LAWRENCE — The endeavor of individuals who want to medically change their gender has become a hot-button topic in contemporary society. But it’s actually been part of the cultural dialogue for more than a century.
“The understanding is that it has always been a one-sided relationship,” said Marta Vicente, a professor of history and of women, gender & sexuality studies at the University of Kansas.
“The argument has been that scientific and medical developments in the 20th century made ‘sex-reassignment’ surgery possible, which helped the patients. What I see instead is that people seeking medical help were part of a relationship with surgeons and physicians, and each group benefited from it.”
Her new article titled “The Medicalization of the Transsexual: Patient-Physician Narratives in the First Half of the Twentieth Century” explores the history of what was labeled in 1966 as “the transsexual phenomenon.” This study reveals how the newsworthy narrative was created from the intersection of interests from both patients and their physicians, and how the media’s coverage of this factored into the process. The article appears in the Journal of the History of Medicine and Allied Sciences.
“People’s lives are shaped so much by the possibilities medical technology has to offer,” Vicente said. “This dilemma concerns who is in control. Is the patient in control? The physician? Who has the agency to decide how a body is transformed? By examining the relationship between these doctors and their patients, it’s valuable to see how it was shaped by interest from both parties.”
Vicente’s piece analyzes three historical narratives: the medicalization of the homosexual, the birth of the transsexual and the physician-patient relationship in transsexual narratives.
Throughout these phases, the media took on a “very important role in shaping this conversation,” she said.
“Physicians and journalists had different audiences and targets. They were highlighting specific aspects of the transformation without really getting at the complexity of the experience. Especially for the American component of the media, it was the sensation of how bodies can be transformed by medical science. They all paid close attention to the surgery, while in fact, the journey of the transsexual started with endocrinologists and the emphasis on hormones.”
The media helped make celebrities out of several individuals during this formative medical era. The first was Lili Elbe, whose story provided the basis for the Oscar-winning 2015 biopic “The Danish Girl.”
“I didn’t care for that movie,” Vicente said. “But it’s based on a novel inspired by the lives of Lili Elbe and Gerde Wegener, and I was totally taken by the facts of the story. It’s very tragic. She died shortly after her last surgery (in 1931). While she was having the surgery, it was on the front page of American newspapers — like the Omaha World-Herald. Everyone knew about Lili.”
Even better known was the account of Christine Jorgensen, an American Army veteran seeking a sex change who became an international celebrity in the 1950s.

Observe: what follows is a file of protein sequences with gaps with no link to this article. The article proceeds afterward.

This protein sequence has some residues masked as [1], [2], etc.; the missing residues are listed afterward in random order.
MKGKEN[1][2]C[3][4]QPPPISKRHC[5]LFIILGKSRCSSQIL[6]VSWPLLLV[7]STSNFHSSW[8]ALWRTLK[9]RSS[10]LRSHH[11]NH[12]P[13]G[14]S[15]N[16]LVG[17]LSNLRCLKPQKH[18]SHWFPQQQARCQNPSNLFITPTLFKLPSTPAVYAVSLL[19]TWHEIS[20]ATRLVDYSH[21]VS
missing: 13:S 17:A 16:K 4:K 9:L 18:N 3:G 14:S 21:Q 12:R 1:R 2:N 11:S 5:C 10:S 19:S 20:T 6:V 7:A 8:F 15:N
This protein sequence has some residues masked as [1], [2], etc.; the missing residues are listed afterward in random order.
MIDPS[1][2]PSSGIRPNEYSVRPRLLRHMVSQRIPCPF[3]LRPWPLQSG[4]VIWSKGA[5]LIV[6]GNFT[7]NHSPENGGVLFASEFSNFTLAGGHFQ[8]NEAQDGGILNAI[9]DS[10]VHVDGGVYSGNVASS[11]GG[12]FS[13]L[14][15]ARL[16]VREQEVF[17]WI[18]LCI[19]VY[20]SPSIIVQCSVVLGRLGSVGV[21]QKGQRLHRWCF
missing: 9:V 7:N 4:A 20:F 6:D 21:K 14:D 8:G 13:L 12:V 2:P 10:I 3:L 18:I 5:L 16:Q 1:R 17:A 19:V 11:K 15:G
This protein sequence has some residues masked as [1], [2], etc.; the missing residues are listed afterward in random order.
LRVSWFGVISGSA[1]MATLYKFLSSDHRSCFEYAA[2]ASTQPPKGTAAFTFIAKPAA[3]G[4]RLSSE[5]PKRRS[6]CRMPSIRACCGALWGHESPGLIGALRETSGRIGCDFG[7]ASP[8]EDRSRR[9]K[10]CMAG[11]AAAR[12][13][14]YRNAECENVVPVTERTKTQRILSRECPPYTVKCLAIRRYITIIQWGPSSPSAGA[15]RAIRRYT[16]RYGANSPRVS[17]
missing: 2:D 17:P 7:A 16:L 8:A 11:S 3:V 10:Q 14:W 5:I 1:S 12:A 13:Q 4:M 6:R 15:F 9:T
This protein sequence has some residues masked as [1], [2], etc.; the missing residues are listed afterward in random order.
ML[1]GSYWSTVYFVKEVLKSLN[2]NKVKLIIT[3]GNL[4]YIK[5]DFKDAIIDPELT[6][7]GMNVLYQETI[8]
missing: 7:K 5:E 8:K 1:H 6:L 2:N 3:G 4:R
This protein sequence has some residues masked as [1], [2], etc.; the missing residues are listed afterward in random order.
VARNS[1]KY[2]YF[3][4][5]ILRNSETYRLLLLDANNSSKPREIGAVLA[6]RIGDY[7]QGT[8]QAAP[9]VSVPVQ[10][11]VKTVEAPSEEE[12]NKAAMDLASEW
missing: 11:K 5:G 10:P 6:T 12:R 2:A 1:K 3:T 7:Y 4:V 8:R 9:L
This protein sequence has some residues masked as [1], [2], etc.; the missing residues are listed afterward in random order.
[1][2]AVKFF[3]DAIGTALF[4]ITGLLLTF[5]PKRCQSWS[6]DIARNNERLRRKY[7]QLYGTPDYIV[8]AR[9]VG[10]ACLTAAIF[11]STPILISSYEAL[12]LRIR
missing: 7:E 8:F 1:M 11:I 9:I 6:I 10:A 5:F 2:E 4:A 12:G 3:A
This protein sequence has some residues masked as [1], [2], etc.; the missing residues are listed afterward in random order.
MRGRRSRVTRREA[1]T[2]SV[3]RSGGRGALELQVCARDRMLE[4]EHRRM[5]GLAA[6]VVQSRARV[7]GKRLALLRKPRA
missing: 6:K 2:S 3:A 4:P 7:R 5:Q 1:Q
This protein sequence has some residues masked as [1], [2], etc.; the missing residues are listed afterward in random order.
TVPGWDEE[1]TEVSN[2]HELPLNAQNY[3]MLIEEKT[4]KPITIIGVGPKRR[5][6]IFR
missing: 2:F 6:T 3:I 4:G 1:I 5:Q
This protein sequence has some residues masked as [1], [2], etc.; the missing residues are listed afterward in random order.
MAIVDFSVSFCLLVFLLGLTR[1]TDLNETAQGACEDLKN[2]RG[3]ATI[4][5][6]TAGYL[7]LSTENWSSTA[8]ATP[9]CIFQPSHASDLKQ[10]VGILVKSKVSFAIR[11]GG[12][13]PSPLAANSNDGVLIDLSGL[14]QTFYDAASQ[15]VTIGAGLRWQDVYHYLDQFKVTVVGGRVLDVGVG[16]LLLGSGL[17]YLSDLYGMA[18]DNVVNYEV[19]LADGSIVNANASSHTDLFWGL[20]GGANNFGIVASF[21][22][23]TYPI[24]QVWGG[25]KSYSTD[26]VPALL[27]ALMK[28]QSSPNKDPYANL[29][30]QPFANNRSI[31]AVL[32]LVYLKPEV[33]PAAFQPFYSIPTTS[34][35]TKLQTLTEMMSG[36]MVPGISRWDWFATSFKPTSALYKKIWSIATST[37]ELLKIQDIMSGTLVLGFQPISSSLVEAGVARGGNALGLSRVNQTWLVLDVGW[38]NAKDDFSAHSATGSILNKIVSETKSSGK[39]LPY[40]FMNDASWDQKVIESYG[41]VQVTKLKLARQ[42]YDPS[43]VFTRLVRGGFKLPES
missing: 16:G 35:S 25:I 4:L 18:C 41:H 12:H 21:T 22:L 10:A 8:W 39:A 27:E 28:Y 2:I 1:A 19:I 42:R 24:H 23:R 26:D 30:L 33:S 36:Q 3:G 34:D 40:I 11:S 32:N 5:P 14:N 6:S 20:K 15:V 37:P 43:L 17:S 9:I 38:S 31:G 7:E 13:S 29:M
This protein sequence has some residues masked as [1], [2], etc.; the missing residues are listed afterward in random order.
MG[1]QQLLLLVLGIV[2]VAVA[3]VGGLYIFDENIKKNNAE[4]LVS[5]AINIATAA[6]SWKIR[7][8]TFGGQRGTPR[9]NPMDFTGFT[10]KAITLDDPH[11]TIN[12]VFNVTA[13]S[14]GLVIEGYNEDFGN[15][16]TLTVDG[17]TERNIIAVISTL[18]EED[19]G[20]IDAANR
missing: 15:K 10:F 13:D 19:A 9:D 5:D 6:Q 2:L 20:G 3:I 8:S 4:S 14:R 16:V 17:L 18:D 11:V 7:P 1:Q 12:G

“Everyone was waiting for this case to happen – it had been building up for decades — and then it burst,” Vicente said.
Although Jorgensen’s surgery was successful, her engagement to Howard Knox stalled when New York refused to grant them a marriage license because her birth certificate listed her as male. She became a trailblazer for transgender rights, along with gaining fans as an actress and popular nightclub entertainer.
“Nowadays, transgender scholars have criticized Jorgensen as someone who fell into this feminine stereotype of the 1950s as the perfect housewife,” Vicente said. “While they recognized her role as a pioneer of transgender rights, they were critical of how much she tried to fit within the system. But if you look at all those cases carefully, you see that there are more nuances.”
As noted in Vicente's article, “once sex-reassignment surgery was legalized in the United States, physicians, sometimes aided by the law, would refuse to operate on a body that did not fulfill the requirements of ‘the good transsexual,’ one that was white, heterosexual and displaying the expected middle-class characteristics of a good wife or husband.”
While the drama surrounding those standards appears somewhat antiquated, a contemporary controversy remains: language.
“How do you talk about gender identity, all those people and their experiences, when the current terms did not exist? How do you bypass the fact that ‘transsexual’ was a word not widely used until the 1960s? Now some individuals may find it offensive to be called transsexual instead of transgender. But before transsexual, people were using words such as androgynous, homosexual and hermaphrodite,” she said.
“So it’s a challenge using words that mean something only in a historical context while still being able to provide an umbrella to understand experiences that trespass different historical contexts.”
A native of Barcelona, Vicente has been at KU since 1997. She is the author of “Debating Sex and Gender in Eighteenth-Century Spain” (Cambridge, 2017). Her expertise centers on queer studies, queer theory, feminist history and sexuality.
“I hope this article adds to the new amount of research being done in how much we need the historical understanding of transgender history and how this is going to reveal more about the construction of gender,” Vicente said.
“Transgender history is not isolated from other issues. Ultimately, we’re all in this together.”
Top photo: Howard Knox and Christine Jorgensen are denied a marriage license in 1959. Public domain photo.